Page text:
- The Washington Times - Thursday, February 14, 2002

ANNAPOLIS A committee of Prince George's County state delegates yesterday began considering a proposal that would replace the current school board with five elected and four appointed members.
Sources said the proposal presented to the County Affairs Committee yesterday by Delegate James W. Hubbard, Prince George's Democrat looks like a blueprint for consensus with the Senate.
Mr. Hubbard's proposal rewrites an emergency bill that would have preserved an elected board but would have dissolved the nine districts from which school board members are elected now and created five district and four at-large seats.
His substitute plan would put the five elected seats on the ballot in November and would have the county executive and the governor jointly appoint four members. Those members would have to be county residents and would serve no more than two four-year terms.
The county executive and governor would select one of the appointed members to be chairman, and they also would appoint a chief financial officer, who would be responsible for daily management and fiscal oversight.
Mr. Hubbard's proposal seeks to tie a five-year plan for extra funding to the changes, mirroring the deal Baltimore city schools struck with the General Assembly in 1997 for restructuring and management reforms.
The bill also would limit school board members to $4,000 annually in reimbursements for travel expenses.
The measures were introduced when the Prince George's County school board fired Superintendent Iris T. Metts by a 6-3 vote on Feb. 2. Mrs. Metts was back in office immediately after getting a 10-day injunction against the resolution to fire her. A circuit court judge ruled that the resolution was illegal because it did not give her a 45-day notice required under her contract. Mrs. Metts was reinstated by the state Board of Education Monday.
Late yesterday, Delegate James F. Ports Jr., House minority whip and a Baltimore County Republican, said he will offer a bill to ensure that local school boards have the right to fire as well as hire their school superintendent.
"If the local school boards don't have the authority to hire and fire they don't have any control over the superintendent," Mr. Ports said.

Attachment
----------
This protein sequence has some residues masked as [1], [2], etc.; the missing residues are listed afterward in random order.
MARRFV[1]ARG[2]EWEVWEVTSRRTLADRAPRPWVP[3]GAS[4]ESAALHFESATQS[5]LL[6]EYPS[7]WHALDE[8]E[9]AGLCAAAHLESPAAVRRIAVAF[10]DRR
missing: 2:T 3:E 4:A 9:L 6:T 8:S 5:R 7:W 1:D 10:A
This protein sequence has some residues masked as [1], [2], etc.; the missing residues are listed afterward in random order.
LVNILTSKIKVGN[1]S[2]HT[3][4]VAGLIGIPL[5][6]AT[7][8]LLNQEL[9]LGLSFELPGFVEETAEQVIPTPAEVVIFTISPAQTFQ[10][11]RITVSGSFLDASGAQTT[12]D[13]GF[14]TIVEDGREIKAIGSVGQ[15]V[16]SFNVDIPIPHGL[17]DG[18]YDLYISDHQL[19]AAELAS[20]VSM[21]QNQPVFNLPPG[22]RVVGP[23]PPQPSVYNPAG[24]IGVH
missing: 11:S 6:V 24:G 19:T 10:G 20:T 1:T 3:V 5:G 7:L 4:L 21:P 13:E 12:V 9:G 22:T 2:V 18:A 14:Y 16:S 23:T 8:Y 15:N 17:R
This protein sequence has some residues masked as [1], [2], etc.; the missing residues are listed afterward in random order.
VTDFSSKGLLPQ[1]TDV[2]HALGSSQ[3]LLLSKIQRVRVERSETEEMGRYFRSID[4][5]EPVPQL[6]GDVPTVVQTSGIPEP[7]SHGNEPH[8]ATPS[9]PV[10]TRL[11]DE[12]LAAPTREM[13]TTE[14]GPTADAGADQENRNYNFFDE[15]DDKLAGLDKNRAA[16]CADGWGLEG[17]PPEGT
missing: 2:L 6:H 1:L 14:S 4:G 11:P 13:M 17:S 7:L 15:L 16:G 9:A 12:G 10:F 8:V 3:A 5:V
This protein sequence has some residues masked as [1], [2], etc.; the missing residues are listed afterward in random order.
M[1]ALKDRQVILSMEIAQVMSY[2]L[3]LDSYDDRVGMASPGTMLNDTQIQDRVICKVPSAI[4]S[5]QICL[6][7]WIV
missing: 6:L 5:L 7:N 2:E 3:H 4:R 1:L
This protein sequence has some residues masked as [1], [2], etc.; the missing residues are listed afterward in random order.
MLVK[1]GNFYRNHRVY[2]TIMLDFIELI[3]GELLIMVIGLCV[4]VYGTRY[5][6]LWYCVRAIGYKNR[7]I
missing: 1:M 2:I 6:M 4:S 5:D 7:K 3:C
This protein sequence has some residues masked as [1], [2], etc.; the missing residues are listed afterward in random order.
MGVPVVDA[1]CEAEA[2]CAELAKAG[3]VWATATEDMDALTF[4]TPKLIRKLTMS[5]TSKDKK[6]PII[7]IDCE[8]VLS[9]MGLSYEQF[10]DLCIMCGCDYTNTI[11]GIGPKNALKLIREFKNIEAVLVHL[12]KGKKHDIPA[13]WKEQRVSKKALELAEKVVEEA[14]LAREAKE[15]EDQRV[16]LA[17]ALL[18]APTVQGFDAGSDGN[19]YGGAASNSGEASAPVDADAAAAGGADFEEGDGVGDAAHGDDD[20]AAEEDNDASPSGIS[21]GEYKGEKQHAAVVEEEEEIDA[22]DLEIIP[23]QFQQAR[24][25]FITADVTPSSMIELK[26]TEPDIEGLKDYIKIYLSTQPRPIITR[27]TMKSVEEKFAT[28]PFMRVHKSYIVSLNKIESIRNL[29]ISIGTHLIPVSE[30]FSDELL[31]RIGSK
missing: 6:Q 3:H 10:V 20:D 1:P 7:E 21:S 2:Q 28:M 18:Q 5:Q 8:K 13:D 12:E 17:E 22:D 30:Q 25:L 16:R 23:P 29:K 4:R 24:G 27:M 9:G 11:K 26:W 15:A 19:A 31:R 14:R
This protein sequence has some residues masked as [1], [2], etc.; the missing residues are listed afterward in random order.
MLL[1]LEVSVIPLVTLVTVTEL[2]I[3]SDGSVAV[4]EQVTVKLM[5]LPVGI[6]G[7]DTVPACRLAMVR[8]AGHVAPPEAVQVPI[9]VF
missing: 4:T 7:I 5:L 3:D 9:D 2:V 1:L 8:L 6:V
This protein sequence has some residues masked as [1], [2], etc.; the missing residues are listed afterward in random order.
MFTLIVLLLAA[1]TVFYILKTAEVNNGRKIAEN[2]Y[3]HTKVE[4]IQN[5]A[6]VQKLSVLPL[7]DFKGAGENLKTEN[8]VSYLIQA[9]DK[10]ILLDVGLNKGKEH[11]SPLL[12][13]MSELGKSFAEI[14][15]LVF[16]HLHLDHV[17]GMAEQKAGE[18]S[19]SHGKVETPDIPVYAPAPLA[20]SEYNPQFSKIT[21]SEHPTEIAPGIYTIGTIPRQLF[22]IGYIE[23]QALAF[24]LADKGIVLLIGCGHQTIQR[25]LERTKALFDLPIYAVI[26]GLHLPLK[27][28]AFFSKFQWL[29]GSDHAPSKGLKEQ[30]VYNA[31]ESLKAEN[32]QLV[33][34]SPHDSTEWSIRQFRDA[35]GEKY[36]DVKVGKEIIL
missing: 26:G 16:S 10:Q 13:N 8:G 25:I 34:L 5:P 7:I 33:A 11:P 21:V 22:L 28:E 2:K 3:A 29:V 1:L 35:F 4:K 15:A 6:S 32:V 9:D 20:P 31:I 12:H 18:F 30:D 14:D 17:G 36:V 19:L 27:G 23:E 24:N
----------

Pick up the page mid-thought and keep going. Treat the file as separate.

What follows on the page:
Earlier, several Democratic House members expressed similar sentiments but said such a bill would have little chance now because the filing deadline has passed and the bill would have to clear the Rules Committee.
"It's just ludicrous," said Delegate Obie Patterson, Prince George's Democrat, adding that the law needs to be changed, "if not this time next session, rest assured."
Delegate Clarence Davis, Baltimore Democrat, agreed.
"How can they be a school board if they don't have the power to fire? This is insanity," Mr. Davis said.
Many school boards thought they had that power until the state school board's ruling that the state superintendent had the final say.
Meanwhile, Prince George's County school board members met last night for a budget work session.
Chairman Kenneth E. Johnson would not elaborate on what kind of action the board was considering, but said it certainly was not to place the superintendent on administrative leave, as has been suggested by some other board members.
"We couldn't do that now, after the state ruling to reinstate her," Mr. Johnson said.
Other options that have been considered, according to sources, include appealing the state board decision in a court of law, and an appeal to state Superintendent Nancy E. Grasmick, asking her to fire Mrs. Metts because of her inability to work with the board and to raise test scores.
Board member James E. Henderson of Suitland said he would recommend to the board an anonymous climate survey asking administrators and staff about their feelings. Such a survey would have to be authorized by the board.
"I am worried that morale right now is low and that [Mrs. Metts] may retaliate against the people who opposed her. I am worried that shouldn't happen," he said.
Mrs. Metts, meanwhile, met yesterday evening with county administrators and principals to thank them for their work.
School administrators' union chief Doris Reed, who has criticized Mrs. Metts in the past for cutting funds for schools and treating principals poorly, said she hoped Mrs. Metts would use her power to improve the state of the schools system.
Ms. Reed has in the past accused the superintendent of terrorizing employees and threatening them with retaliation.
"Dr. Metts has been given a second chance, and we hope she will be considerate of her employees," Ms. Reed said. "We hope she will use her power for good."

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